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Everybody Wins

Everybody Wins: The Chapman Guide to Solving Conflicts without ...

Everybody Wins

by Gary Chapman

 

– When you win an argument, your spouse loses, and no one enjoys being a loser.

– What does an argument accomplish? Yes, it can point out a complaint, but it only makes the relationship worse.

– When you argue, one of three conclusions will happen:

1. You win and your spouse loses.

2. You lose and your spouse wins.

3. You come to a draw, meaning you are both losers and one walks away thinking the other is right.

 

– You can resolve conflicts without having an argument.

– Conflicts are inevitable in marriage. The goal is not to get rid of conflicts, but to learn to resolve conflicts.

– We argue because we are rigid, believing we know the best way to do things and that there’s no other way. – Spouses that look for a way to resolve the conflict instead of argue the conflict have a win-win attitude; they look for the best results for both of them.

– Selfishness is the opposite of love. Seeking to resolve a conflict means you are not going to be selfish rather love the other person.

– Respect your spouse as a person.

– Conflicts are inevitable, but if a couple loves each other they can learn to attack the problem together instead of attacking each other.

– By nature we are all self-centered and that self-centeredness brings on arguments; thinking that your way is the only way and the right way. To solve conflicts, you need love, respect and togetherness.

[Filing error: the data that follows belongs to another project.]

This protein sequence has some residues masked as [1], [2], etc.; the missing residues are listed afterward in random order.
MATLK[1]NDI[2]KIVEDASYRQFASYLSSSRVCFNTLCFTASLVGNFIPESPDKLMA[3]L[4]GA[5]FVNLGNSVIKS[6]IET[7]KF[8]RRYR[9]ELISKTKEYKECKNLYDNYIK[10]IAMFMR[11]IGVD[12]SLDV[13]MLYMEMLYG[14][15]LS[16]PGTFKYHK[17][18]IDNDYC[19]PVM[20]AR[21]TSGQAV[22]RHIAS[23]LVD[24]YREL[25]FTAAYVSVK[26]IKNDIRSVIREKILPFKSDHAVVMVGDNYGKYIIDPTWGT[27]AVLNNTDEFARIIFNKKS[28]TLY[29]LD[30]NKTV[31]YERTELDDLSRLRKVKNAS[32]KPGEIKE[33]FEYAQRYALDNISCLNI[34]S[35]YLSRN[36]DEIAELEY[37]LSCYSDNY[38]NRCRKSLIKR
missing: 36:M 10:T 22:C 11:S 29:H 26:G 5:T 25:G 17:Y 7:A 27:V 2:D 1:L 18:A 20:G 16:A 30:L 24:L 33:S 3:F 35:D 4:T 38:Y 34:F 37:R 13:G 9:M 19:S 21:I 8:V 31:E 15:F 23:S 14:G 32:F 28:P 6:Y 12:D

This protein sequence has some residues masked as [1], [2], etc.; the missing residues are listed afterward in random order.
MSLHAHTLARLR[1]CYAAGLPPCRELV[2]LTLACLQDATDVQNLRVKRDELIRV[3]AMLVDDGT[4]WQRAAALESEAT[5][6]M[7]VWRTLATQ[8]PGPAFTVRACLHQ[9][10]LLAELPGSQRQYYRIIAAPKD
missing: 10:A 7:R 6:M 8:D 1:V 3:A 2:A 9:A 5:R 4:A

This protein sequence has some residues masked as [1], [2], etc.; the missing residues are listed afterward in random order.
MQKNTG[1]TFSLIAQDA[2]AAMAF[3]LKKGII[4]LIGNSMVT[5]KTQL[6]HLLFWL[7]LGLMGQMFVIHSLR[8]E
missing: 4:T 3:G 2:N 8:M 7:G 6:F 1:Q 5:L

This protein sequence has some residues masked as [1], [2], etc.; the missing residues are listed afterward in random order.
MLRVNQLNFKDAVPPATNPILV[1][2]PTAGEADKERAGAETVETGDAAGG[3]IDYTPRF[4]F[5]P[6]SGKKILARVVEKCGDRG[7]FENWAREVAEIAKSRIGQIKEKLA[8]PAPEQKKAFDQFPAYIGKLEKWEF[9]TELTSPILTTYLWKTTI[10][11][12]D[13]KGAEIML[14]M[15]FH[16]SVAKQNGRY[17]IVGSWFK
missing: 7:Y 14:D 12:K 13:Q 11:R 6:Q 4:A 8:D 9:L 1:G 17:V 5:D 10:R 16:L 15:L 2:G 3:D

– Conflict resolution requires empathetic listening.

– We are responders by nature, so we need to practice and remind ourselves to be good listeners.

– When you put everything aside and give your spouse your undivided attention, you are transmitting to your spouse that they are important to you.

– Empathetic listening means to give your spouse undivided attention. If you only give your spouse a portion of your attention (multitasking while they’re talking) you’re communicating that they’re not the most important to you, yet one of the many things.

– Empathetic listening means that you do not respond before your spouse finishes. Hear your spouse out, do not interrupt him/her in the middle of their talk.

– Understanding requires 4 things:

1. Understand what your spouse is really saying, not what you think he/she is saying.

2. Hear your spouse’s feelings. If you listen, you will find out how they really feel.

3. Discover what is truly important to your spouse and why.

4. Determine how strong your spouse feels about their perspective. Use a 1 to 10 scale and you will more easily find out how they feel.

– Empathetic listening is the opposite of asserting your own opinion.

– Love is an attitude, not a feeling. Those who only love when they feel like it will not love when the feeling is not present.

– Marriage is a continual process, always grow in your marriage. Read books, listen to audiobooks, attend seminars and do as much as you can to always be growing in your marriage.

– Almost no couple enjoys arguing, but many couples argue on a regular basis.

– Conflicts are inevitable, but arguments are optional (a very unhealthy option).

– When you win an argument, your spouse is a loser… and no one enjoys living with a loser.

– Arguments do not win conflicts, they only intensify them.

Jeffrey Bush

Jeff Bush became the General Director of Vision Baptist Mission in May 2012. Prior to this assignment the Bush family faithfully served the Lord for 8 years in Argentina, South America. During their time in Argentina, God blessed their efforts resulting in five churches, a radio ministry, and a Bible college to train those called to the ministry.

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